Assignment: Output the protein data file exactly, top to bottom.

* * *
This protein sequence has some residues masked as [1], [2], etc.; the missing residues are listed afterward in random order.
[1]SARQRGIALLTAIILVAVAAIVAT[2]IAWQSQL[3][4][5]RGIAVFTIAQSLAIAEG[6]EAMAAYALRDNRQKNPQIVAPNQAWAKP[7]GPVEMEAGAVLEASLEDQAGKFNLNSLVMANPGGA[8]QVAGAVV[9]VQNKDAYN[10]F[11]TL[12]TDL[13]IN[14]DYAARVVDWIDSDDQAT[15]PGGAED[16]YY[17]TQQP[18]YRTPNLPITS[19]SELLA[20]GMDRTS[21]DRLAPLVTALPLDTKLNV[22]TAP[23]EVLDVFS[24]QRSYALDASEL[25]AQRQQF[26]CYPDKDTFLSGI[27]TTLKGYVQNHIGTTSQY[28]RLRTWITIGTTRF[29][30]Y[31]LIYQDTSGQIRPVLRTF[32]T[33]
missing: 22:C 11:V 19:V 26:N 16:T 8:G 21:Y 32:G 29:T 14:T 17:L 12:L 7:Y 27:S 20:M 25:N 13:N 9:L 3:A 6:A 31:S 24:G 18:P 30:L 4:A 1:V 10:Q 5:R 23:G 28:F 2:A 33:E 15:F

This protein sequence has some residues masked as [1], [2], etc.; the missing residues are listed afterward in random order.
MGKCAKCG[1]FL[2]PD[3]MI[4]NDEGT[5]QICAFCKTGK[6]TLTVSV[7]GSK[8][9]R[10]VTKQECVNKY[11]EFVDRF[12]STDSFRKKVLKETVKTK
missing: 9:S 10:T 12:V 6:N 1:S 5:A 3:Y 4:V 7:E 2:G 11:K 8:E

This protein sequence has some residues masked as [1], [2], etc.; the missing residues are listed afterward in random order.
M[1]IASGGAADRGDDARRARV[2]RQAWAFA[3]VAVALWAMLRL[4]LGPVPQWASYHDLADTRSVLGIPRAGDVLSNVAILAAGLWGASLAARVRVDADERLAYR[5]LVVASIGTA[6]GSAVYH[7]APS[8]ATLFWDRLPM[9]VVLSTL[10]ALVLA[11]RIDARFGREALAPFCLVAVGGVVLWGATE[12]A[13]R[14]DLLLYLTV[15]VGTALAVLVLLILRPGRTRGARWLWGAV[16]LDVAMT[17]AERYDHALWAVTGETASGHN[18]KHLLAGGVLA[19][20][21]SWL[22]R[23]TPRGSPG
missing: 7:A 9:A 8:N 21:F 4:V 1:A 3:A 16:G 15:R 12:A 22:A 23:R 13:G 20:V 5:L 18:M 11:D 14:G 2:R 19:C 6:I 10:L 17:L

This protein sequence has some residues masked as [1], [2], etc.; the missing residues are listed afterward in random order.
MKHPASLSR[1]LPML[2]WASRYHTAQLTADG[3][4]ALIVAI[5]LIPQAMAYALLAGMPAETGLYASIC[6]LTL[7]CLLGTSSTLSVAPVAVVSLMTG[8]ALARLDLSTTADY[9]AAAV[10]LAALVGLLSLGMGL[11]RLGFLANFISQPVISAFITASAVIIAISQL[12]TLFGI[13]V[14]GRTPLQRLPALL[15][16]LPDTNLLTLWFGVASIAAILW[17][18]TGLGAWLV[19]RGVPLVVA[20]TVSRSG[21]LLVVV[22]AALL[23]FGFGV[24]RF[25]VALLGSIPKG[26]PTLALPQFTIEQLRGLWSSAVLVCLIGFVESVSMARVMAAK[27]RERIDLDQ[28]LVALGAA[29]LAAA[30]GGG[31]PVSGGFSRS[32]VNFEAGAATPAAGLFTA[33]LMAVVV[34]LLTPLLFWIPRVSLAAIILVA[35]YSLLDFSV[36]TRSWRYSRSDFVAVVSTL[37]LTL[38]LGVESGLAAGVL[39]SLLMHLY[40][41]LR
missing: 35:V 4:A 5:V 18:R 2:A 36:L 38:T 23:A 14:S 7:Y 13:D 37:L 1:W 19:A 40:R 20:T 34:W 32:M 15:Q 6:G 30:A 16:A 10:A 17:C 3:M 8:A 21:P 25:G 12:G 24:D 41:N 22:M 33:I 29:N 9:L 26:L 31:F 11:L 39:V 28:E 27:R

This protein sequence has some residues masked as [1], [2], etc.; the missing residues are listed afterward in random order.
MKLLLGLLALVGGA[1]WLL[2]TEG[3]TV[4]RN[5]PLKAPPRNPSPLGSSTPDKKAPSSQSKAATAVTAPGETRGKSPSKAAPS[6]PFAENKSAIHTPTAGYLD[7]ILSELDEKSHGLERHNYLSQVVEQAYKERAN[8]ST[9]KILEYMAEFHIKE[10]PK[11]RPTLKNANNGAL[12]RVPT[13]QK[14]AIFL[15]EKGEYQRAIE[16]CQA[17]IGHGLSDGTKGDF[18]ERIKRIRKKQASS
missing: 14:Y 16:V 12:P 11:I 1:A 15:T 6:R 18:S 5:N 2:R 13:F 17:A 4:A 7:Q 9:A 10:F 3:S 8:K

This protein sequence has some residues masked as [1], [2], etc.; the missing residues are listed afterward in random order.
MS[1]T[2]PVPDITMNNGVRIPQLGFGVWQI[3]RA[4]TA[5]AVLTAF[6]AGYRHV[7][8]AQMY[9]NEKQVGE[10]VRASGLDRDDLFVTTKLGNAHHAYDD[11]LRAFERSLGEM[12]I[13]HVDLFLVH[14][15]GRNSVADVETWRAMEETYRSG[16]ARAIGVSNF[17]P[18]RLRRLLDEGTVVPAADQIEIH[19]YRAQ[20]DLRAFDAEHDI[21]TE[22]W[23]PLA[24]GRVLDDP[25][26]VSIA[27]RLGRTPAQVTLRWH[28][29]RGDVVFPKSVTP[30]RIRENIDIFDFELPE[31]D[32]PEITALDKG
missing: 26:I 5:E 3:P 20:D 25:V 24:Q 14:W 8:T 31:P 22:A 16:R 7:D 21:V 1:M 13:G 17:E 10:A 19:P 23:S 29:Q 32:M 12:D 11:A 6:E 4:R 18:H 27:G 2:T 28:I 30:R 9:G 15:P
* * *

This protein sequence has some residues masked as [1], [2], etc.; the missing residues are listed afterward in random order.
[1]SARQRGIALLTAIILVAVAAIVAT[2]IAWQSQL[3][4][5]RGIAVFTIAQSLAIAEG[6]EAMAAYALRDNRQKNPQIVAPNQAWAKP[7]GPVEMEAGAVLEASLEDQAGKFNLNSLVMANPGGA[8]QVAGAVV[9]VQNKDAYN[10]F[11]TL[12]TDL[13]IN[14]DYAARVVDWIDSDDQAT[15]PGGAED[16]YY[17]TQQP[18]YRTPNLPITS[19]SELLA[20]GMDRTS[21]DRLAPLVTALPLDTKLNV[22]TAP[23]EVLDVFS[24]QRSYALDASEL[25]AQRQQF[26]CYPDKDTFLSGI[27]TTLKGYVQNHIGTTSQY[28]RLRTWITIGTTRF[29][30]Y[31]LIYQDTSGQIRPVLRTF[32]T[33]
missing: 22:C 11:V 19:V 26:N 16:T 8:G 21:Y 32:G 29:T 14:T 17:L 12:L 7:Y 27:S 20:M 25:N 13:N 9:L 3:A 6:A 31:S 24:G 18:P 30:L 4:A 1:V 10:Q 5:R 23:G 28:F 2:A 33:E 15:F

This protein sequence has some residues masked as [1], [2], etc.; the missing residues are listed afterward in random order.
MGKCAKCG[1]FL[2]PD[3]MI[4]NDEGT[5]QICAFCKTGK[6]TLTVSV[7]GSK[8][9]R[10]VTKQECVNKY[11]EFVDRF[12]STDSFRKKVLKETVKTK
missing: 9:S 10:T 12:V 6:N 1:S 5:A 3:Y 4:V 7:E 2:G 11:K 8:E

This protein sequence has some residues masked as [1], [2], etc.; the missing residues are listed afterward in random order.
M[1]IASGGAADRGDDARRARV[2]RQAWAFA[3]VAVALWAMLRL[4]LGPVPQWASYHDLADTRSVLGIPRAGDVLSNVAILAAGLWGASLAARVRVDADERLAYR[5]LVVASIGTA[6]GSAVYH[7]APS[8]ATLFWDRLPM[9]VVLSTL[10]ALVLA[11]RIDARFGREALAPFCLVAVGGVVLWGATE[12]A[13]R[14]DLLLYLTV[15]VGTALAVLVLLILRPGRTRGARWLWGAV[16]LDVAMT[17]AERYDHALWAVTGETASGHN[18]KHLLAGGVLA[19][20][21]SWL[22]R[23]TPRGSPG
missing: 7:A 9:A 8:N 21:F 4:V 1:A 3:A 16:G 15:R 12:A 22:A 23:R 13:G 20:V 5:L 18:M 11:D 14:G 2:R 19:C 6:I 10:L 17:L

This protein sequence has some residues masked as [1], [2], etc.; the missing residues are listed afterward in random order.
MKHPASLSR[1]LPML[2]WASRYHTAQLTADG[3][4]ALIVAI[5]LIPQAMAYALLAGMPAETGLYASIC[6]LTL[7]CLLGTSSTLSVAPVAVVSLMTG[8]ALARLDLSTTADY[9]AAAV[10]LAALVGLLSLGMGL[11]RLGFLANFISQPVISAFITASAVIIAISQL[12]TLFGI[13]V[14]GRTPLQRLPALL[15][16]LPDTNLLTLWFGVASIAAILW[17][18]TGLGAWLV[19]RGVPLVVA[20]TVSRSG[21]LLVVV[22]AALL[23]FGFGV[24]RF[25]VALLGSIPKG[26]PTLALPQFTIEQLRGLWSSAVLVCLIGFVESVSMARVMAAK[27]RERIDLDQ[28]LVALGAA[29]LAAA[30]GGG[31]PVSGGFSRS[32]VNFEAGAATPAAGLFTA[33]LMAVVV[34]LLTPLLFWIPRVSLAAIILVA[35]YSLLDFSV[36]TRSWRYSRSDFVAVVSTL[37]LTL[38]LGVESGLAAGVL[39]SLLMHLY[40][41]LR
missing: 35:V 4:A 5:V 18:R 2:A 36:L 38:T 23:A 14:S 7:Y 13:D 37:L 1:W 19:A 40:R 20:T 34:W 32:M 15:Q 6:G 30:A 16:A 10:A 17:C 3:M 8:A 21:P 25:G 12:G 24:D 41:N 22:M 33:I 29:N 9:L 26:L 31:F 11:L 39:V 28:E 27:R

This protein sequence has some residues masked as [1], [2], etc.; the missing residues are listed afterward in random order.
MKLLLGLLALVGGA[1]WLL[2]TEG[3]TV[4]RN[5]PLKAPPRNPSPLGSSTPDKKAPSSQSKAATAVTAPGETRGKSPSKAAPS[6]PFAENKSAIHTPTAGYLD[7]ILSELDEKSHGLERHNYLSQVVEQAYKERAN[8]ST[9]KILEYMAEFHIKE[10]PK[11]RPTLKNANNGAL[12]RVPT[13]QK[14]AIFL[15]EKGEYQRAIE[16]CQA[17]IGHGLSDGTKGDF[18]ERIKRIRKKQASS
missing: 14:Y 16:V 12:P 11:I 1:A 15:T 6:R 18:S 5:N 2:R 13:F 17:A 4:A 7:Q 9:A 10:F 3:S 8:K

This protein sequence has some residues masked as [1], [2], etc.; the missing residues are listed afterward in random order.
MS[1]T[2]PVPDITMNNGVRIPQLGFGVWQI[3]RA[4]TA[5]AVLTAF[6]AGYRHV[7][8]AQMY[9]NEKQVGE[10]VRASGLDRDDLFVTTKLGNAHHAYDD[11]LRAFERSLGEM[12]I[13]HVDLFLVH[14][15]GRNSVADVETWRAMEETYRSG[16]ARAIGVSNF[17]P[18]RLRRLLDEGTVVPAADQIEIH[19]YRAQ[20]DLRAFDAEHDI[21]TE[22]W[23]PLA[24]GRVLDDP[25][26]VSIA[27]RLGRTPAQVTLRWH[28][29]RGDVVFPKSVTP[30]RIRENIDIFDFELPE[31]D[32]PEITALDKG
missing: 26:I 5:E 3:P 20:D 25:V 24:Q 14:W 8:T 31:P 22:A 16:R 7:D 21:V 1:M 13:G 17:E 10:A 19:P 23:S 29:Q 32:M 12:D 11:A 6:E 4:R 18:H 27:G 2:T 28:I 30:R 9:G 15:P